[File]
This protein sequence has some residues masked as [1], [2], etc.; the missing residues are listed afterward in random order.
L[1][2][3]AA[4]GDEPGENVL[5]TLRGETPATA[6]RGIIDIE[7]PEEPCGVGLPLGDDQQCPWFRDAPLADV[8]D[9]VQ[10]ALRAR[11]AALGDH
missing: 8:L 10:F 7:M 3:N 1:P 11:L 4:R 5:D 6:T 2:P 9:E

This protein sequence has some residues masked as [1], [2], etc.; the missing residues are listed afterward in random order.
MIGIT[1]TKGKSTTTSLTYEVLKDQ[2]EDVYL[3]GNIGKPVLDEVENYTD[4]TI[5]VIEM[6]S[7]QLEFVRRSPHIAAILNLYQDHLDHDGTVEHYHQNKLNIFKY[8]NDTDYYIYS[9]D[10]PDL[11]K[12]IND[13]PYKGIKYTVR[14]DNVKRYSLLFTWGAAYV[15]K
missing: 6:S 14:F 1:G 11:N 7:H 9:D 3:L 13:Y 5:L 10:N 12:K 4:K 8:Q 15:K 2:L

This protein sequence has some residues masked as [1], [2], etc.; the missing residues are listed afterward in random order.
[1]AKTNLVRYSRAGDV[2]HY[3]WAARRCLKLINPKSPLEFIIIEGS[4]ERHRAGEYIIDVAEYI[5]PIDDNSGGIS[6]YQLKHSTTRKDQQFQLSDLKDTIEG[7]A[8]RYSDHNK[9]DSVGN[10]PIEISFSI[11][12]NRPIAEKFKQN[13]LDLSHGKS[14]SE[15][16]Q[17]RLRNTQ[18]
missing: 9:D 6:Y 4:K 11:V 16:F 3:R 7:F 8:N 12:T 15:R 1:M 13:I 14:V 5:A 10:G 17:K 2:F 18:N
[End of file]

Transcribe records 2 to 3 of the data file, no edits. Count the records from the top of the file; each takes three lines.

This protein sequence has some residues masked as [1], [2], etc.; the missing residues are listed afterward in random order.
MIGIT[1]TKGKSTTTSLTYEVLKDQ[2]EDVYL[3]GNIGKPVLDEVENYTD[4]TI[5]VIEM[6]S[7]QLEFVRRSPHIAAILNLYQDHLDHDGTVEHYHQNKLNIFKY[8]NDTDYYIYS[9]D[10]PDL[11]K[12]IND[13]PYKGIKYTVR[14]DNVKRYSLLFTWGAAYV[15]K
missing: 6:S 14:F 1:G 11:N 7:H 9:D 3:L 13:Y 5:L 10:N 12:K 4:K 8:Q 15:K 2:L

This protein sequence has some residues masked as [1], [2], etc.; the missing residues are listed afterward in random order.
[1]AKTNLVRYSRAGDV[2]HY[3]WAARRCLKLINPKSPLEFIIIEGS[4]ERHRAGEYIIDVAEYI[5]PIDDNSGGIS[6]YQLKHSTTRKDQQFQLSDLKDTIEG[7]A[8]RYSDHNK[9]DSVGN[10]PIEISFSI[11][12]NRPIAEKFKQN[13]LDLSHGKS[14]SE[15][16]Q[17]RLRNTQ[18]
missing: 9:D 6:Y 4:K 11:V 16:F 3:R 7:F 8:N 12:T 15:R 1:M 13:I 14:V 5:A 10:G 17:K 2:F 18:N